I have just completed my first trimester of using standards-based grading (#SBG) after taking a 2 year break from it. Now it’s time to step to the podium for the post-game press conference.
This time around, it has gone much better. No major student complaints, no parent “sit-downs” where they are mentally fitting me for concrete galoshes, and no suggestions from administrators or school board members that all teachers adopt #SBG or none do it. Now I will take your questions.
“Coach! Can you give us three things you liked about this trimester?”
#1 – Keep it simple, stupid
One of my biggest frustrations with #SBG my first time trying it was the complexity of the grade book. Score entry and task/ assessment tracking was awkward. The Power Law made grades mysterious. Averaging assessments to reach a standard score was even worse (and counter to the ethos of #SBG). District mandated grading software made all of this even worse. This time around, I have better software and I went with my adaptation of Frank Noschese’s K.I.S. SBG. This has worked much better.
#2 – The “eye test”
Students’ final grades were much in line with my informal assessment of their skills, knowledge and effort. I’ve always felt that a good teacher could give his students a very accurate grade without any scoring, points, standards, etc. We do all of that for the consumption of students, parents, administrators, etc. so that there is perceived fairness and objectivity to the grades. Of course, grades are still subjective no matter how you arrive at them.
#3 – Winning hearts and minds
Quite a few students have caught on to the system and have begun using the language of “meeting standard” and “reassessment.” I wish I could say that they all get it and they all love it but that would be a lie. They’re coming around, though, just not nearly as fast as I’d like (isn’t that always the case?). The real success has been the number of colleagues that have expressed interest in coming over to the #SBG Rebel Alliance (I can’t picture #SBG as the Dark Side). One has even decided to take the #SBG plunge for 2nd trimester!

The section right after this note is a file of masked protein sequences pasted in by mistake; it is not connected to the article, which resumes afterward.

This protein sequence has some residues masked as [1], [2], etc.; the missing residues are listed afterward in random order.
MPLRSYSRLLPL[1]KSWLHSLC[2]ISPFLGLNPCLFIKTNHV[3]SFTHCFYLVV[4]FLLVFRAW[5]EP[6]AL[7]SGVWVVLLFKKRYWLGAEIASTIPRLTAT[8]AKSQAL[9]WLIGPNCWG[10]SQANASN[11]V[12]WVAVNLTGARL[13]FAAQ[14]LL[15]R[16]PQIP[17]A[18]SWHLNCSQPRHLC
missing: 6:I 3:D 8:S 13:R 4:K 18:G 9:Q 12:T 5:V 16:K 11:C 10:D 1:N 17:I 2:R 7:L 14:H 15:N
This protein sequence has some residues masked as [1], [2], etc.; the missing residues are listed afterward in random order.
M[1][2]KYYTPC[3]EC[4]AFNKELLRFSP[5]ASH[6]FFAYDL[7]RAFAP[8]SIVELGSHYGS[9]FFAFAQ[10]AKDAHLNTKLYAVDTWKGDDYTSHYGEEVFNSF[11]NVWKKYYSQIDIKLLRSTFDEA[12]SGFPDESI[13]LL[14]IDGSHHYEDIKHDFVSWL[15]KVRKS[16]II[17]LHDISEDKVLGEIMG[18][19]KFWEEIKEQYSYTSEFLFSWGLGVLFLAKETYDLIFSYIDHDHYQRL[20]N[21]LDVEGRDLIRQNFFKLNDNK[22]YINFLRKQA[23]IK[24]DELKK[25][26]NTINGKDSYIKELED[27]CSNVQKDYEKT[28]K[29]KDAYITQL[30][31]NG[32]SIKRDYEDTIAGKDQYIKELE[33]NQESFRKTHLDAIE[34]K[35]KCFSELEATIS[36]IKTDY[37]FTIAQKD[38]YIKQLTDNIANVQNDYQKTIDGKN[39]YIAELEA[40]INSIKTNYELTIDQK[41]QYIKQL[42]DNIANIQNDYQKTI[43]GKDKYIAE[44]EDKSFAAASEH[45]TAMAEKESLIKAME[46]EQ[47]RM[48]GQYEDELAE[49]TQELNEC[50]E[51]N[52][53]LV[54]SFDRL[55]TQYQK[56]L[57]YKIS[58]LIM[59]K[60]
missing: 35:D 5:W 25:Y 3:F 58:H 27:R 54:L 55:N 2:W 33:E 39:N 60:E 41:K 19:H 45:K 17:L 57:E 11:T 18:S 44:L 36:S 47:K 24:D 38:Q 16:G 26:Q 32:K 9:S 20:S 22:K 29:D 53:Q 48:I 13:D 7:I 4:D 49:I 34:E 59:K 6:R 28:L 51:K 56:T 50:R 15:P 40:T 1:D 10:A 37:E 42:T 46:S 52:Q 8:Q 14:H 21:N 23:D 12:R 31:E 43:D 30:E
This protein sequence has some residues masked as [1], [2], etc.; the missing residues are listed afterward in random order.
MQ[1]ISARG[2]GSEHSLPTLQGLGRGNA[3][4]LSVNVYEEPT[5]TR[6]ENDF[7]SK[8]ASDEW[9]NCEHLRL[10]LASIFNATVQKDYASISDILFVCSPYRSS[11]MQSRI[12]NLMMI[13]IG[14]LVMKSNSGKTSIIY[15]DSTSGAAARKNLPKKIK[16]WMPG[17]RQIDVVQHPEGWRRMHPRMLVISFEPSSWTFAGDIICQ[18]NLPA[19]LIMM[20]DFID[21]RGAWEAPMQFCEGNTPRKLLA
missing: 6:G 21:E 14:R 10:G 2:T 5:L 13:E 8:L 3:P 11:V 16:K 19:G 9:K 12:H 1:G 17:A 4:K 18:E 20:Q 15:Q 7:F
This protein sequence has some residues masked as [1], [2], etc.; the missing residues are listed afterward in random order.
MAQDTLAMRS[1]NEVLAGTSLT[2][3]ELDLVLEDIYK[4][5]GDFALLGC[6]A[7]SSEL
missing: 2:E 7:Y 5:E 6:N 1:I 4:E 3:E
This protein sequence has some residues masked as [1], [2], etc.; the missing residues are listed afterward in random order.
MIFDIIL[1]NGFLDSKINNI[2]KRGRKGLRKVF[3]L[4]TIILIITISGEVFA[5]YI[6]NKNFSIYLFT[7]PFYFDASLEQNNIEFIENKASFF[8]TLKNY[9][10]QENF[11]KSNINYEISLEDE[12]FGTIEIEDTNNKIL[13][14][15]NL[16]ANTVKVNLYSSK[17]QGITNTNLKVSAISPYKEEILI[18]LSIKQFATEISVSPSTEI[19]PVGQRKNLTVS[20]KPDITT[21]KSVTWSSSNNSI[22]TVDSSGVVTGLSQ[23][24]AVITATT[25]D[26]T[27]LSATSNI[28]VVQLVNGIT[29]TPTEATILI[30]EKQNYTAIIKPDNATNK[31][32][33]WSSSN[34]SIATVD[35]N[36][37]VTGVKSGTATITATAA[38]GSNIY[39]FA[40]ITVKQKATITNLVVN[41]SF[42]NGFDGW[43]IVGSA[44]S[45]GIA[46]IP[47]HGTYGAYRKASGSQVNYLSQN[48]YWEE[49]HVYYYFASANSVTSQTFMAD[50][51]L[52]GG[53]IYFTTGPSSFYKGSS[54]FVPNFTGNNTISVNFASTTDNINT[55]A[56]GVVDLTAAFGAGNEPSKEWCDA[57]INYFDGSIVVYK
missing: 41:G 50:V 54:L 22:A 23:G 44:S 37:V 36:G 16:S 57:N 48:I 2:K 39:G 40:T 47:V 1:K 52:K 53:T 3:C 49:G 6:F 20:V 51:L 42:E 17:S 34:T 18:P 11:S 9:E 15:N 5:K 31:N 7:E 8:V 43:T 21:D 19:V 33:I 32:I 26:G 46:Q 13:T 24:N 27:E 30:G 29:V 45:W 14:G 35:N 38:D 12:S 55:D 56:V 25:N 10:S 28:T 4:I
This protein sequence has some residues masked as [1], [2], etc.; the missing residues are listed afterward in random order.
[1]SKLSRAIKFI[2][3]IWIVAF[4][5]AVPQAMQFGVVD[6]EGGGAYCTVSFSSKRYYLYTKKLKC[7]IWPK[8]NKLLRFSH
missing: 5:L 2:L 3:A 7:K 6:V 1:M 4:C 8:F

“Thanks coach. Now can you give us 3 dislikes about your 1st trimester’s grading efforts?”
#1 – How many points is this worth?
Yes, I still get this question and, yes, I still hate it. There are still too many students who really don’t get #SBG or how their grade is calculated. I need to get better at communicating the system more clearly, quickly and effectively. Most likely, I need to simplify what I tell them and dole it out in smaller bites on a need-to-know basis. Luckily, I get another chance at this this trimester!
#2 – “Mister, we take too many quizzes!”
The kids who have said this to me are right. I have been quiz-happy this trimester. For someone who used quizzes sparingly in the first 7 years of teaching, I’ve become too dependent on quizzes as my primary type of formal assessment. One of my main goals for 2nd trimester is to do more informal assessments (observations, conversations, discussions, whiteboarding, writing prompts, etc.) and to gather records of said assessments to use for grading purposes. I have decided that quizzes do certainly have a time and place in my classroom, though.
#3 – Grain size
This dislike is in reference to the standards I used for grading purposes 1st trimester. I struggled through much of the trimester to effectively triangulate the ideal “grain size” for my graded standards. In other words, some standards (e.g., Plate Tectonics) were too broad and actually included several different key parts (Causes of Plate Tectonics, Effects of Plate Tectonics, Plate Boundaries, Layers of the Earth). Other standards became too narrow (Microscope Skills) and could only be assessed very directly.
“Coach – How would you assess yourself for the 1st trimester?”
Overall, I’m giving myself a solid 2.5 (out of 4) for 1st trimester’s #SBG efforts. I have demonstrated basic understanding of #SBG and have applied the skill with partial effectiveness.
“What are your goals for next trimester?”
I hope to leap to a 3.5 or 4 next trimester by improving my communication to students, diversifying my assessments and honing my standard “size.”
“Okay, coach, that sounds like it would earn you a solid 3 for ‘meeting standard.’ Just how do you plan to exceed the standard?”
I hope to successfully mentor at least one colleague into the #SBG team. Beyond that, I plan to make more of an effort to spread the word to my larger base of colleagues outside of the science department. I work on a staff of over 100, so there are many opportunities to find willing converts!I borrowed this image from this post. Thanks!